Seasonal Rainfall Forecast for March to May 2011

(a) Overview

Following the conclusion of the 27th Climate Outlook Forum for the Greater Horn of Africa held in Arusha, Tanzania on 28th February 2011, the international, regional and national scientists reviewed the state of the global climate systems and their implications on the seasonal climate of the sub-region including the influence of sea surface temperature anomalies over the tropical Pacific, Atlantic and Indian Oceans on the evolution of rainfall in the GHA region. Guidance products from the World Meteorological Organisation’s Global Producing Centres and other seasonal climate prediction centres were also assessed. These inputs were combined using expert analysis and interpretation to obtain forecast probabilities for the evolution of regional rainfall during the period March to May 2011.

It was observed that the major physical conditions that are likely to influence the Uganda’s weather for the forecast period of March to May 2011 are current but declining moderate La Niña conditions (building up of a large pool of unusually cold waters in large parts of the eastern and central equatorial Pacific Ocean) which are likely to continue throughout the forecast period of March to May 2011. Other regional systems that are likely Uganda’s weather include the Sea Surface.

Based on the above considerations as well as details of the climatology, model forecasts, trends of the ongoing weather patterns, and the physical features of the different regions of the country, the Department of Meteorology has come up with the following forecast:

(b) General Forecast

Overall, there is increased likelihood of near normal to below normal rainfall over most parts of the northern sector (areas running from west Nile through Masindi, Lira, Soroti to Karamoja) while the southern sector including areas around Lake Victoria extending from Busia to south-western Uganda are expected to experience near normal to above normal rainfall during the first rainy season of March-May 2011. (See figure 2 below).   

(c) Detailed region by region forecast with onset and cessation dates for MAM 2011 

  1. i) Eastern region
  • Eastern Lake Victoria and South Eastern: (Jinja, Kamuli, Iganga, Mayuge, Bugiri, Busia and Tororo).

The region is currently experiencing dry spells which are likely to continue up to around mid March when the onset of steady rains is expected. The peak of the seasonal rains is expected around early April through early May. Overall this region has a high chance of receiving near normal to above normal rains.

  • Eastern Central:  (Pallisa, Mbale, Manafa, Sironko, Kapchorwa, Kumi, Kaberamaido, Soroti).

This region has been experiencing a rather prolonged dry spell which is now easing up as steady rains get established. The steady rains are expected to intensify with peak rains occurring around mid April to mid May.  Thereafter the rains are expected to reduce sharply by late May. A prolonged dry spell is expected during the month of June.  Overall the region is expected to experience near normal to above normal rainfall.

  • North Eastern region:  (Katakwi, Moroto, Kotido, Nakapiripiriti).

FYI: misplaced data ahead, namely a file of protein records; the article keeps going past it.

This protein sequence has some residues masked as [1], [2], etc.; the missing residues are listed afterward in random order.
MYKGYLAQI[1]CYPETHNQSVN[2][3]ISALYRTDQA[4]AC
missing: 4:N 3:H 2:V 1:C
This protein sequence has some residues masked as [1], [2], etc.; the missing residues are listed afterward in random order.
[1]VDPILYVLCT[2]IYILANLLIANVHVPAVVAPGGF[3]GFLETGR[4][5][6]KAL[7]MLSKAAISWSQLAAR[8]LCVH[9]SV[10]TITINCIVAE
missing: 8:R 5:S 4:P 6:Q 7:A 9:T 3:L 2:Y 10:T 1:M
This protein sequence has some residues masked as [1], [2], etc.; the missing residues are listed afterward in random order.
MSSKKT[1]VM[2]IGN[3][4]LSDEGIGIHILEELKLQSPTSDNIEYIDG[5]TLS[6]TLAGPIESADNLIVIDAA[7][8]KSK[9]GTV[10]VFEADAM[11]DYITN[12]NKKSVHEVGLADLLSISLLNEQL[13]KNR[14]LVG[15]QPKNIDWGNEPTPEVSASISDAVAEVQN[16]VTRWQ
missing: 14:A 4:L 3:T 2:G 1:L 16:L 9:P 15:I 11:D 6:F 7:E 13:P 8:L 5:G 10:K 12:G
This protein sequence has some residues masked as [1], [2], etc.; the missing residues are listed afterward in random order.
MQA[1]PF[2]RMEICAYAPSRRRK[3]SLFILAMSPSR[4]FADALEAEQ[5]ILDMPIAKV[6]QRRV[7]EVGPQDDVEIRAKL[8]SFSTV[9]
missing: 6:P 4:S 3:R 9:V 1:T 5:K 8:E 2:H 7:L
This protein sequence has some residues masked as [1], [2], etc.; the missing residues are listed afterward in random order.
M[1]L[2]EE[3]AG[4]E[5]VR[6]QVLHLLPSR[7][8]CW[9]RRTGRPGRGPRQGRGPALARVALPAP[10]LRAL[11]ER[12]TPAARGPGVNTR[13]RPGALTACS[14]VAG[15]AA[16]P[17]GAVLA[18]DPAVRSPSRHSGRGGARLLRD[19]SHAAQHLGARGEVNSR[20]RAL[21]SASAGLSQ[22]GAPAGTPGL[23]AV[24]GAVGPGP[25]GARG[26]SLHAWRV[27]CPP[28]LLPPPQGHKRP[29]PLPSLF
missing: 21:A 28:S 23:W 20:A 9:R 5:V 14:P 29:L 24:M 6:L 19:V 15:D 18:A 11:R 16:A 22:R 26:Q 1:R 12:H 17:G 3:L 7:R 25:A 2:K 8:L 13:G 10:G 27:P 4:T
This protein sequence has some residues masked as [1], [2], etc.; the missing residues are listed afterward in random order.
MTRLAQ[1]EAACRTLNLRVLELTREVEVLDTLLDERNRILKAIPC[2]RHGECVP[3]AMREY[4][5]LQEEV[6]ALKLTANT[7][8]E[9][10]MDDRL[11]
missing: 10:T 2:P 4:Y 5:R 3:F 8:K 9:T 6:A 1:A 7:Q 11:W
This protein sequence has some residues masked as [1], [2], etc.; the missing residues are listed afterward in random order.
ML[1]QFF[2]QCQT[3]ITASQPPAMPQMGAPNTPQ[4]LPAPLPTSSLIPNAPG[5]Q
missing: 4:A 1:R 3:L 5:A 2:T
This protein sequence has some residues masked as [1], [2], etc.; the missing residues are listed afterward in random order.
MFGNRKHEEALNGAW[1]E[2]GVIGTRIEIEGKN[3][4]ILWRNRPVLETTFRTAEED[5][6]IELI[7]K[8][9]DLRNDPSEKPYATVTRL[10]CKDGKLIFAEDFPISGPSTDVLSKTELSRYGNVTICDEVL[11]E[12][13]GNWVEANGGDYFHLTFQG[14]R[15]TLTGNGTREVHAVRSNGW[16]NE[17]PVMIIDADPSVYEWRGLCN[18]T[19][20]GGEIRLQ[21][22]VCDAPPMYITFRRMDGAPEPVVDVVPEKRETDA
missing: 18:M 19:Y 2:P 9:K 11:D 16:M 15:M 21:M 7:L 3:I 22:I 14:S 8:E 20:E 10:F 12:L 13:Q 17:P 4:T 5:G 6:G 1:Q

The region has been experiencing a rather severe prolonged dry season. The onset of steady rains is expected early April. Overall near normal to below normal rainfall is expected in this region. 

  1. ii) Central Northern Region
  • Eastern Parts: (Lira, Pader, Kitgum)

The region has been mainly dry with occasional outbreaks of light rain showers.  The onset of steady rains is expected around late March / early April with the peak expected around late April/early May.  Overall near normal to below rainfall is expected during this season.

  • Central Northern Parts : (Amuru, Gulu, Apac)

Currently the area is mainly dry and the onset of steady rains is expected around late March to early April.  The steady rains are expected to increase with the peak being experienced around late April to mid May.  This will be followed by a moderate relaxation during the month of June.  Normal to below normal rainfall is expected to prevail during this season.

iii) Western Region

  • North Western: (Moyo, Yumbe, Adjumani, Arua, Terego, Zombo and Nebbi)

This region has been mainly dry with occasional outbreaks of light rain showers. The onset is expected late March to early April and relaxation around mid June. There is a high chance of this region receiving near normal to below normal rainfall during this season.

  • Western Central: (Masindi, Hoima, Kibaale, Kyenjojo, Kamwenge, Kabarole and Bundibugyo)

The region is currently experiencing dry spells with occasional outbreaks of light rain. The steady rains are expected around mid March. Peak rains are expected around early April to mid May.  Rainfall is expected to relax late May with the cessation occurring early June.

  • South Western: (Kasese, Bushenyi, Rukungiri, Kanungu, Ibanda, Mbarara, Kiruhura, Ntungamo, Kisoro, Kabale)

Onset of seasonal rains is getting established in this region. The peak of the steady rains is expected late March to early April and the cessation late April.  Overall the region is expected to receive near normal to above normal rainfall amount during this season.

  1. iv) Lake Victoria Basin and Central areas
  • Central and Western Lake Victoria Basin: (Kalangala, Kampala, Wakiso,            Entebbe, South Mpigi, Eastern Masaka, Mityana)

This region is currently experiencing sporadic out breaks of light showers and thunderstorms but steady rains are expected mid March. The rains are expected to intensify with the peak occurring around late April to early May. The cassation is expected around early June. Overall, there are high chances of normal to above normal rainfall.

  • Western Parts of Central: (Nakasongola, Luwero, Kiboga, Mubende, Sembabule, Western Masaka, Lyantonde,   Rakai)